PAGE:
Edit: I just found out that there have been detailed, expert reviews of Founders Pledges work in the past. See Johannes Ackvas comment below.
Preface: Although I do focus on Founders Pledge, this doesn't mean that I think that they are especially under-reviewed. More generally I don't mean to criticise FP, I just wanted to share this argument and see what people think about it.
Last time I checked I couldn't find any in-depth, expert reviews of the cost-effectiveness estimates of Founders Pledge. I know that there isn't one for their evaluation of the Clean Air Task Force. GivingGreen and SoGive have looked at some of them, but not deeply. (They told me this in correspondence). So there are tw0 possibilities:
(i) they didn't have any such reviews or
(ii) they had reviews, but didn't publish them
Lets first assume (i) is the case.
The argument seems straightforward for why they should get those reviews:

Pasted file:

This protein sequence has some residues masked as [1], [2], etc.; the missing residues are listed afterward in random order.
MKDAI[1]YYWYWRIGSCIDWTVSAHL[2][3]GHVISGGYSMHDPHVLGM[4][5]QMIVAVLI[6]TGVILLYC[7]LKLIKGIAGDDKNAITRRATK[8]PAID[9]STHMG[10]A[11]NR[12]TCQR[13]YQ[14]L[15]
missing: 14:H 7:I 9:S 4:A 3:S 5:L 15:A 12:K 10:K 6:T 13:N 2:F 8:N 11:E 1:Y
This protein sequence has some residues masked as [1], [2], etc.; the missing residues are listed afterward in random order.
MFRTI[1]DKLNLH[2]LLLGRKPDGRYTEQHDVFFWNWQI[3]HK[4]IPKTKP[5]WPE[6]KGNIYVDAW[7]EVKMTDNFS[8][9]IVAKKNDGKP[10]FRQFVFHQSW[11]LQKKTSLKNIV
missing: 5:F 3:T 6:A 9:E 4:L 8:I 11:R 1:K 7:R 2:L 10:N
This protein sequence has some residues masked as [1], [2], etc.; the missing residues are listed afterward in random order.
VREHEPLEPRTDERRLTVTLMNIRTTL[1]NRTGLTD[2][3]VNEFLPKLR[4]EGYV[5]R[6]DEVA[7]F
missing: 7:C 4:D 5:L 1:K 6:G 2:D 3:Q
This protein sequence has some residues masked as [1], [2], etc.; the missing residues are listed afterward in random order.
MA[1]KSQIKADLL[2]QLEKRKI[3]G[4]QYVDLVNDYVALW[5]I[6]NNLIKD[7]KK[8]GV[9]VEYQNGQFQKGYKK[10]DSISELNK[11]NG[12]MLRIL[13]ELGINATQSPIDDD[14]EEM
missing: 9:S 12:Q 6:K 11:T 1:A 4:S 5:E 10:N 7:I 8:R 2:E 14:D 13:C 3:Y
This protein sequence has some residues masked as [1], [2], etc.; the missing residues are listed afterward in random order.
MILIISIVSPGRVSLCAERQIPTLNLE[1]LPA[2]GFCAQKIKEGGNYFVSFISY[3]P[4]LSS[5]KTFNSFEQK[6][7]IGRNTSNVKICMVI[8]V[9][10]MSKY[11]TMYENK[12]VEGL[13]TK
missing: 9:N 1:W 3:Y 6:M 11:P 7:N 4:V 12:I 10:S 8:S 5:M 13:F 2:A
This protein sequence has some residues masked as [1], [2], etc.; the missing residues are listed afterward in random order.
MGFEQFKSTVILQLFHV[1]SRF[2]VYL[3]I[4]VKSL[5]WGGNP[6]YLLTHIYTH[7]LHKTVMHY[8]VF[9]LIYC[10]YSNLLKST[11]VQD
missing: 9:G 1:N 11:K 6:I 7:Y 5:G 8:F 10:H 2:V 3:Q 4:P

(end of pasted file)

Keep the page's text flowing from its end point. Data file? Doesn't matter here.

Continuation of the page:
If such an expert would find out that FP is significantly off, then this is valuable information, because it might lead investors to change the amount they donate.
If such an expert verifies FPs models, then this is valuable information too. In that case, their research seems much more trustworthy from the outside, which plausibly attracts more investors. This is especially true, because some of those cost-effectiveness estimates are really spectacular. Take the claim that CATF averts 1 ton of CO2e for less than a dollar. Most people outside of EA would be quite skeptical of this. At least those I talked to thought of this as unrealistic.
Thus, in both cases hiring an expert seems very beneficial.
The remaining question is then: are the benefits of an independent analysis justifying its costs?
I assume that you can hire an expert researcher for less than 100$/hour and that such an analysis would take less than 4 full work weeks. At 40 hours/week the whole thing would cost less than 16.000 $. That seems unrealistically high, but let’s assume it's not.
I’m not sure, but estimating that tens to hundreds of millions of dollars are allocated on the basis of their recommendations, it still seems worth it, doesn’t it?
Am I missing something here?
Now lets assume that (ii) is the case. In that case, for the reasons given above, it would be important to make them public.